Kaluma Puts JavaScript On The RP2040

RP2040 picture on left by Phiarc, CC BY-SA 4.0, via Wikimedia

With a simple firmware update, Kaluma puts a lightweight JavaScript runtime on the Raspberry Pi Pico (which uses the RP2040 microcontroller), providing handy modules for file systems, graphics, networking, and more. Code for a simple LED blink can then look like:

// index.js
const led = 25;
pinMode(led, OUTPUT);
setInterval(() => {
}, 1000);

Development can then be done using tools that are very familiar to JavaScript developers, such as npm and flashing new code to a USB-connected Pico with the (Node.js-based) Kaluma command-line interface. Take a look at the GitHub repository for the project, or browse some of the projects made with Kaluma.

Much like with MicroPython, there’s value to be had in putting implementations of high-level languages on microcontrollers. Each new language opens embedded programming to a whole new group of coders. But it’s not just languages making their way to the RP2040. Wonderful projects such as emulating the ZX Spectrum on an RP2040 also happen.

Thanks to [Shri Hari Ram] for the tip!

38 thoughts on “Kaluma Puts JavaScript On The RP2040

  1. I once looked into java / javascript shortly and discovered it does not support unsigned variables. I’d say that makes it pretty much unusable for microcontroller development, but you will probably be able to blink a led with it.

    1. From a practical point of view this is kind’a irrelevant. Javascript has 32-bit signed and unsigned shifts, which is basically the only place you might have issues with unsigned values.
      The Moddable Javascript SDK actually rocks on ESP32 and RP2040.

  2. Honestly this really triggers my autism haha, JavaScript is neat as a learning language (because it’s extremely forgiving) so i do get the thought process behind it, but stuff like NodeJS already seems incredibly wrong to me & this is taking that a few steps further.

    JavaScript was created as pretty much “a front-end language”, literally to do basic form validation & drop down menus etc, it’s not meant for server side and certainly not meant to be running on chips. I don’t mean to be rude to the people that made or suggested this but just don’t do this, please.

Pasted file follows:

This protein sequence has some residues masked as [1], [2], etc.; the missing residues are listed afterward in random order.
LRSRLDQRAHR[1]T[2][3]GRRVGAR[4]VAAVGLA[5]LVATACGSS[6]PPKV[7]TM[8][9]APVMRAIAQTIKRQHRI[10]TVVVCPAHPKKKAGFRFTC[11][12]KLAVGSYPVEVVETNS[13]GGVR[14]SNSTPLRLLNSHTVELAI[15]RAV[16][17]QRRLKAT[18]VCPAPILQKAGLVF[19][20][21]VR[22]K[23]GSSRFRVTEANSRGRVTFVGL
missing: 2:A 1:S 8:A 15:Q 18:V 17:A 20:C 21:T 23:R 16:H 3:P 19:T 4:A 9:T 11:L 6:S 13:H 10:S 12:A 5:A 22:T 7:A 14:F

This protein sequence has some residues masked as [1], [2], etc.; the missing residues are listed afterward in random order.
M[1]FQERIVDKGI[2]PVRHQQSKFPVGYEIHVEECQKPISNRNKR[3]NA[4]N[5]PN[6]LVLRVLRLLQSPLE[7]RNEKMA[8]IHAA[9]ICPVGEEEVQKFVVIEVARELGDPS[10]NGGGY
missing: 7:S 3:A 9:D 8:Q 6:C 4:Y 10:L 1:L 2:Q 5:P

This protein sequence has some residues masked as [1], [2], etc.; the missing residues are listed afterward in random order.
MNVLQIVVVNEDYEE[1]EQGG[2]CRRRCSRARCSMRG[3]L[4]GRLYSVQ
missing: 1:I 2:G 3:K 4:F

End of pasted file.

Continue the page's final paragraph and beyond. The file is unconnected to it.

1. Real language? I ‘ve spent many years of programming from old gw basic and C64 Simon’s basic 😁 days. All the memories of hours and days of sad and fun with machine code (from hard times of Z80 coding and assembly to the modern ones) makes me familiar to different languages (less or more or even much more 😉) like fortran, c, pascal, …, python and javascript. The wise one is the one who peeks the right tool for the job. Javascript is a real language and Node.js is great for back-end if you know it enough. But all is up to you to step to the right path armed with the best weapons or the wrong one naked!

    1. > I don’t mean to be rude to the people that made or suggested this but just don’t do this, please.

      I’ll be rude: Don’t listen to this donkey. You don’t have to do avoid doing something just because some luddite on a tech forum tells you not to.

      If you want to run javascript on your RP2040 go right ahead and do it! You don’t need to feel bad for using what you’re familiar with. If it works it works. If it doesn’t, feel free to try to make it work. Either way, hopefully you have fun in the process!

  3. Not sure why all the javascript hate. Being able to run some primative javascript on a microcontroller with wifi could open the door to using the microcontroller for web automation. For example, a lot of auth mechanisms for API access need javascript so subsequent calls could be made (JWT for example) and so I think it definitely has its place in this space.

    1. Running javascript on this this thing doesn’t provide any web automation benefit. You’re not going to be able to run code intended for Node.js. There’s no meaningful compatibility.

      The only real advantage of javascript is having a REPL and the language being simpler/more forgiving.

      The JWST doesn’t use javascript for anything related to the web or internet at all. It just happened that javascript was a popular fad in the 90’s and got integrated as a scripting language. At least it’s better than if they had chosen Lua.

        1. Nasa has their own separate command and control infrastructure and protocols for issuing commands and uploading files to spacecraft (javascript scripts and otherwise).

          It’s not like you connect to the JWST with a webpage.

    2. Making JWT calls from python is super easy, and we have micropython for that already. I personally see no benefit from having JS on the microcontroller.

      Now, I’m more on the “meh” side of this development. Not because having JS on microcontrollers is inherently bad. But JS has an ecosystem of bloat and JS developers are used by the V8 and other engines solve performance for them, and this version of JS won’t do that. So I think this will end up in the same pile as NodeMCU, which is lua on microcontrollers, and as soon as you try to do anything serious in it, it crashes&burns. Which is why everyone is using micropython/circuitpython instead, which seems to be a lot more stable and has a lot more libraries to grab for off-the-shelve problems.